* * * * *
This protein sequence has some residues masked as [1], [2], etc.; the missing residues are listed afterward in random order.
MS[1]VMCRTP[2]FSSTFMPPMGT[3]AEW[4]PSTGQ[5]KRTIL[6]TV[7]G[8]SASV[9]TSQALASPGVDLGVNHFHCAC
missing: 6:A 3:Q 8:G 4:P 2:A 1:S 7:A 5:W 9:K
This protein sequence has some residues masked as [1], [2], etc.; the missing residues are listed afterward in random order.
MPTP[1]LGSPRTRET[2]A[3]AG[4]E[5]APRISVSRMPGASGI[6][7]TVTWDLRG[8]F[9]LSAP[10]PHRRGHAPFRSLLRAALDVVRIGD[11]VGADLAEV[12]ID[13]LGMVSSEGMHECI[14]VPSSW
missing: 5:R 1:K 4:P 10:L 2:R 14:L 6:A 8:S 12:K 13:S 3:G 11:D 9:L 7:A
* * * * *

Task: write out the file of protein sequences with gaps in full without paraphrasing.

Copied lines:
This protein sequence has some residues masked as [1], [2], etc.; the missing residues are listed afterward in random order.
MS[1]VMCRTP[2]FSSTFMPPMGT[3]AEW[4]PSTGQ[5]KRTIL[6]TV[7]G[8]SASV[9]TSQALASPGVDLGVNHFHCAC
missing: 6:A 3:Q 8:G 4:P 2:A 1:S 7:A 5:W 9:K
This protein sequence has some residues masked as [1], [2], etc.; the missing residues are listed afterward in random order.
MPTP[1]LGSPRTRET[2]A[3]AG[4]E[5]APRISVSRMPGASGI[6][7]TVTWDLRG[8]F[9]LSAP[10]PHRRGHAPFRSLLRAALDVVRIGD[11]VGADLAEV[12]ID[13]LGMVSSEGMHECI[14]VPSSW
missing: 5:R 1:K 4:P 10:L 2:R 14:L 6:A 8:S 12:K 13:S 3:G 11:D 9:L 7:A